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How To Make An Ice Bath

Guest Author - Jason Hodge

For some, this may be elementary. We use ice baths to shock blanched and or par-cooked foods. We use it to rapidly bring down the temperature of hot dishes readying them for packaging and to immediately stop the cooking process. There are a few great reasons why you want to do this:

Flavor Preservation
Minimizes Potential Food Borne Illnesses
Saves on Loss to Spoilage
Increases Shelf Life of your Prepared Meals
Makes for Faster Turn Around and Clean Up


FLAVOR PRESERVATION
Ice baths provide flavor preservation. Have you ever made a great lasagna one day and the following day had it for leftovers? I've noticed over the years that having chilled and reheated the lasagna for the following days' meal that the flavor profile is more balanced and intense. I like to look at food as having pores that open up when heated and close down when cooled. By taking hot, well seasoned foods and rapidly bringing down the temperature, you force those 'pores' of the food closed, locking in those rich flavors, almost like a post-marinade. By the time you reheat the dish, it has already absorbed those flavor elements beyond the walls of the pores and incorporated them into the total surface area of the food. You hold onto the original flavors as well as having those flavors go more than on just the surface.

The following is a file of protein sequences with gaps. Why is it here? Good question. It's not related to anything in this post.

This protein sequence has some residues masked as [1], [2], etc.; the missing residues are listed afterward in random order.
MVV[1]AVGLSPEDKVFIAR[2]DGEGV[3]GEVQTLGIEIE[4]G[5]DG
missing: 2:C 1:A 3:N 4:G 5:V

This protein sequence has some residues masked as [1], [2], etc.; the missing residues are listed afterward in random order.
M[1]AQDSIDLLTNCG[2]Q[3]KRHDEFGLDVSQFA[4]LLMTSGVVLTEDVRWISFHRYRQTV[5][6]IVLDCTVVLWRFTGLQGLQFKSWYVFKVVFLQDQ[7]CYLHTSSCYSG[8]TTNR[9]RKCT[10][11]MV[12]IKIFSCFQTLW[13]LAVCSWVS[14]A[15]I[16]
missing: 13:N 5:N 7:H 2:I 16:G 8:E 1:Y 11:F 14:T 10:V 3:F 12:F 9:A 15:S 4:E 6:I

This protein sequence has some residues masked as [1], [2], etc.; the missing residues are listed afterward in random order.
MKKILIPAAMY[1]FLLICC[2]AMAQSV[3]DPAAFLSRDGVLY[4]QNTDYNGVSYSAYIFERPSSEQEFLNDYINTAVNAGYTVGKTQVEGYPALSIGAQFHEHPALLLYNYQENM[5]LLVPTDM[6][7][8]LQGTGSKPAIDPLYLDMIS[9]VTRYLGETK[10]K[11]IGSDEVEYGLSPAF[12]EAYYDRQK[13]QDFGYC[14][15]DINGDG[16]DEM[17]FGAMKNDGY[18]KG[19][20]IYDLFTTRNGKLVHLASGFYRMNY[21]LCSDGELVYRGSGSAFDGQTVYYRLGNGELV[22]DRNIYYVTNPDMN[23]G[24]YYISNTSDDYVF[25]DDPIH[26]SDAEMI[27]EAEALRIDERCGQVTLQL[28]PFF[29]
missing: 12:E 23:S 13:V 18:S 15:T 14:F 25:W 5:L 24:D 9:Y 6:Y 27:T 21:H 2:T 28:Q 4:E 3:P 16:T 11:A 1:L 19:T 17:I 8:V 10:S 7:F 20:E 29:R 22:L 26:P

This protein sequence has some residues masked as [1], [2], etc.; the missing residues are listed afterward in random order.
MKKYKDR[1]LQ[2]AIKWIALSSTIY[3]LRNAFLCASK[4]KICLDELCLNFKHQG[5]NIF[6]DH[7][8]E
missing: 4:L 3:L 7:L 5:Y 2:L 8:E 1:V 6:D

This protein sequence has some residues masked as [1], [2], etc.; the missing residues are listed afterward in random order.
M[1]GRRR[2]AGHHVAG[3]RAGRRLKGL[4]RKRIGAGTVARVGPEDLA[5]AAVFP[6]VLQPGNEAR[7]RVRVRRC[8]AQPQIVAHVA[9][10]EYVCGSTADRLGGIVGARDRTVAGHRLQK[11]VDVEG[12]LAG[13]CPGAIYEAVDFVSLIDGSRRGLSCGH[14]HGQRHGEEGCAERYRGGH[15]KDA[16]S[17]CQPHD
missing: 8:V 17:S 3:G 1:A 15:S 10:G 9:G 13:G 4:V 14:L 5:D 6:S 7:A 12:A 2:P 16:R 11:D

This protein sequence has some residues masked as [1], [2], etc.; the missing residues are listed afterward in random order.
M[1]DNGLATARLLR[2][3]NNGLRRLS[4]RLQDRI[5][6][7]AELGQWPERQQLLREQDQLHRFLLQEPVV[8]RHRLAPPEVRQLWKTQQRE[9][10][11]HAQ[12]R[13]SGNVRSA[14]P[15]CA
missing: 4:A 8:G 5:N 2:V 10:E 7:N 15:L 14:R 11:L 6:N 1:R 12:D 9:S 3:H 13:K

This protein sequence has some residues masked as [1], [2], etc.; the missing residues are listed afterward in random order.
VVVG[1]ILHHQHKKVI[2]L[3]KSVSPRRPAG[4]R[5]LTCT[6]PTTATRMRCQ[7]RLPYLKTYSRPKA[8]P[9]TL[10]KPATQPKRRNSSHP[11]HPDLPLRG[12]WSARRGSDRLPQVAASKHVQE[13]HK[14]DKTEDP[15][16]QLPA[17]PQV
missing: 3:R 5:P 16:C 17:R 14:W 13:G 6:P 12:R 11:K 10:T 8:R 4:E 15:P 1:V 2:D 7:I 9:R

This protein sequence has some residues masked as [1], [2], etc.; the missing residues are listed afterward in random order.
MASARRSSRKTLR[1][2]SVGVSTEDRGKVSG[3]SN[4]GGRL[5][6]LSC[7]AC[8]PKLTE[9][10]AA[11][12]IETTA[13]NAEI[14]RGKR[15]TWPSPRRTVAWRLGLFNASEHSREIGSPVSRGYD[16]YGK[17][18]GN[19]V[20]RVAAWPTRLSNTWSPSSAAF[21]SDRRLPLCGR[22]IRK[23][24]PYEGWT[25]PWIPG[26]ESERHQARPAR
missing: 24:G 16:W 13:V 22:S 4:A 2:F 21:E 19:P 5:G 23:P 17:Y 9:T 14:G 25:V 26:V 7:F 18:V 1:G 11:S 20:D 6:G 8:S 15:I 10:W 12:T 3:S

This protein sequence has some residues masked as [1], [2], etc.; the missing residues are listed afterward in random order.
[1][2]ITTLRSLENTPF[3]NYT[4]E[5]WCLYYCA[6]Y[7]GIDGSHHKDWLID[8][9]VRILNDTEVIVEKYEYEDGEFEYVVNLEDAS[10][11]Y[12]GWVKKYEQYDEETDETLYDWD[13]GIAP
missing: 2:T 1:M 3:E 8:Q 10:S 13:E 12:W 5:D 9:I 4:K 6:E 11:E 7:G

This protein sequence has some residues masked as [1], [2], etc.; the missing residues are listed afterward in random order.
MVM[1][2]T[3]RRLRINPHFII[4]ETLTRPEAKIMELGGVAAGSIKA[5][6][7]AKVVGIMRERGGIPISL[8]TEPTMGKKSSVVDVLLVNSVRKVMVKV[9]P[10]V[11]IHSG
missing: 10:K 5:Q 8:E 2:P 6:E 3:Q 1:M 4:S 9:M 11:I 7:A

MINIMIZE FOOD BORNE ILLNESS
Ice baths slow down the progression of illness causing bacteria, because it takes the food quickly through the danger zone, keeping the ideal bacteria breeding temperatures at bay. This minimizes potential lawsuits, claims against your insurance and unnecessary monies spent on premiums, possible court costs, etc. When you use your ice bath your main focus is to get your meal cold enough to package without becoming a petri dish for microorganisms to grow on. This in turn Saves on LOSS and SPOILAGE.

INCREASES SHELF LIFE
Ice baths increase the shelf life of your food by not allowing bacteria a safe and comfortable medium to grow on as well as preserving its nutritional values.

MAKES FASTER TURNAROUND AND CLEAN UP TIME
Personally, I prefer the ice bath method to the shallow 2 in pan method. With the ice bath you can have your vessel chilled and ready to go in the fridge for your clients in a fraction of he time it would take for your dish to cool down on its own. You can take a boiling hot pot, with its contents, slip it into an ice bath and bring down its temperature in a matter of minutes as opposed to well over an hour. This means that you could refrigerate/freeze your dishes faster and prep for your next clients earlier.

Now onto the simple way of how to make an ice bath...

Whether your ice bath consists of a small glass bowl for you to chill blanched veggies in or something larger and / or more involved like your kitchen sink stopped up and filled with ice and water all it takes is three main ingredients:

Ice
water
and a Container

Fill the container with ice and cold water submerge your pot, blanched greens, etc. in it, stir to allow the heat to naturally, rapidly, dissipate leaving the colors vibrant, the textures crisp and the flavors in tact. With this information you should be able to increase your productivity, build your own ice bath and you're ready to go!

As always... it's been my pleasure sharing with you efficiency building, health promoting, ice bath information. Until next time...
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Content copyright © 2014 by Jason Hodge. All rights reserved.
This content was written by Jason Hodge. If you wish to use this content in any manner, you need written permission. Contact BellaOnline Administration for details.

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